I’m not sure what all this is about. I suppose our dizzyingly complex childcare arrangements for the month of April are taking their toll on her. If it is hard for her father to know who is doing what, it must be even more difficult for her. Breda O’Brien in the Irish Times has taken over from Oliver James in the Observer (he seems to have been tossed out in the revamp) as my guilty conscience in the matter of childcare. If you wish to know the kind of guilt Breda is excellent at inspiring, see this. A couple of weeks ago she said that parents who work full time must get used to their children sleeping less well at night as they try to make up during the night, time they couldn’t spend with their parents during the day. I wonder, could there be something in this? I’m her mother; it’s all my fault anyway, isn’t it? The boys, however, seem to love the creche though they both have runny noses. More guilt, but different guilt. Variety is everything.
i adore your blog…and your writing style. although i have not yet figured out how you find time to have 3 children and a job, a husband and a blog. whatever you think, you ARE wonder woman in my eyes!!!
Brother Lawrence says
Princess is three years old, Waffle. As brilliant as she usually is, you can’t expect her to be completely rational. I wasn’t rational until I was well over 30!
I read that article. I was struck by this sentence: “Constant, wearing
guilt is a feature of many peoples’ lives”. And doesn’t she love piling it on? If you didn’t work you’d probably feel guilty about the fact that you weren’t providing useful income on which to live and eat and other useful things like that. And that your children are going to be less sociable with other children because they have too much aduilt interactions. And that you’d be more ratty with them because you’d have them ALL THE TIME and only a saint could be with a 2 or 3 year old ALL THE TIME and not get ratty. Or maybe that’s just me. That’s the only thing she’s totally right about – we all feel guilty all the time about everything we do – it goes with being a parent – so the least she could do is leave us to get on with it.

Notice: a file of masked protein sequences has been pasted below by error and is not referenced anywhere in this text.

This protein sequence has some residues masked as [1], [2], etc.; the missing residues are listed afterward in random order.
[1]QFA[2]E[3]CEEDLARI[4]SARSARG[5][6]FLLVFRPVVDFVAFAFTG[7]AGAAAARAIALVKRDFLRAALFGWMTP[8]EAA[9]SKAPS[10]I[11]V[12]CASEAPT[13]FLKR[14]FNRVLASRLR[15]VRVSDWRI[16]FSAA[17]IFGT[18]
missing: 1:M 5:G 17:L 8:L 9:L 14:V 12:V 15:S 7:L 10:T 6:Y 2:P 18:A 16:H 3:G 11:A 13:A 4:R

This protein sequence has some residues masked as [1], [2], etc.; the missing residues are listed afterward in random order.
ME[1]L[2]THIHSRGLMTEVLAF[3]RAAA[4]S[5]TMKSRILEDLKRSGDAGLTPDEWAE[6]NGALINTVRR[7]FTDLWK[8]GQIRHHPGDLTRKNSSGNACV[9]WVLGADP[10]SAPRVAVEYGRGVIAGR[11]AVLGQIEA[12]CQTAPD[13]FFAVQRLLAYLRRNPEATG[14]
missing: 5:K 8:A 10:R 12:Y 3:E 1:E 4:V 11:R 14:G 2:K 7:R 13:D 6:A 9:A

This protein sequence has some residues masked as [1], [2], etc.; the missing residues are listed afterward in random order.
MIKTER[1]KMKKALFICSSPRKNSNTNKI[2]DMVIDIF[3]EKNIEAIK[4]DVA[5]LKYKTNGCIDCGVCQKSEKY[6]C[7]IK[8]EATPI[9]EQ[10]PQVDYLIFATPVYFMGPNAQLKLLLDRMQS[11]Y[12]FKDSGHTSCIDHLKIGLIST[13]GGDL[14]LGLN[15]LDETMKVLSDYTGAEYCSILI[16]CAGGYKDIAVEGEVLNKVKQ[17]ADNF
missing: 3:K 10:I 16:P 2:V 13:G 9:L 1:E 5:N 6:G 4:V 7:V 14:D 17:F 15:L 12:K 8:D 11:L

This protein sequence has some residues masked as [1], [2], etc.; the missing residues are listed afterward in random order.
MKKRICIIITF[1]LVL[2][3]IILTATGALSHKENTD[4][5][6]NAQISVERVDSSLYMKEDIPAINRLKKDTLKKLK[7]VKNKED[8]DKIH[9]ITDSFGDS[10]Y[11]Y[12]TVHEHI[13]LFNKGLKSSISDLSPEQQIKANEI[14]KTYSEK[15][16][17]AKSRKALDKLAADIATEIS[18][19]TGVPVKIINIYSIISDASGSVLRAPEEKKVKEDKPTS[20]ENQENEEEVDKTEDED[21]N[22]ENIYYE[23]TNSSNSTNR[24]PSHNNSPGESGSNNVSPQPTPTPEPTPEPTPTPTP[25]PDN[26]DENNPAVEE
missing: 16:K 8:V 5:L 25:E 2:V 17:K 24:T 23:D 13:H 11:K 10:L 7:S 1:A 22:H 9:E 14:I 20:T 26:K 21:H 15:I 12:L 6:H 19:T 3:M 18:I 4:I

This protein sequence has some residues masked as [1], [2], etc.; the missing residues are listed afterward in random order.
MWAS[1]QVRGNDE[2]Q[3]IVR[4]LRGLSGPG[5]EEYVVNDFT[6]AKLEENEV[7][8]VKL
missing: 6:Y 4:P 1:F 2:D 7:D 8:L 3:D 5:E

geepeemum said it all I think.
Chin up Waffly.
About 50 years ago many people worried about nuclear families that the support network was gone. I suppose those parents felt guilty too. I also wonder who looked after Brenda’s children while she was busy teaching
Thank you so much for your thoughts about Breda O’Brien, this, of course, was precisely what I was after. Vindictive, me? Oh and, obviously, adoration is also very welcome. Thank you Susan.
We’ve had similar with the little boy. We thought it was him using his bedtime routine to test the boundaries (another cliche, I know), but we felt after a week or so of the routine getting more and more elaborate and long that we just had to hit the nail on the head and stop his behaviour. We reasoned that if we allowed him to keep on changing things and effectively be in charge, then that actually might be quite scary for him – after all, we’re the parents and we need to be in control. Cue several nights of turbulent bedtimes (he and the baby girl share a room, so the crying disturbed her), but he has settled down again now and is much happier.
The only way I keep the guilt at bay at the moment is that hopefully, he won’t remember any of this as an adult.
By the way – and at the risk of repeating myself – I am full of admiration for the way in which you manage to juggle everything and still be full of good humour.
Lilo, it appears to have passed…but who knows what’s next? It’s all excitement, isn’t it? Thank you for your kind words, I am not, however, full of good humour, at the moment, I am murderously cantakerous.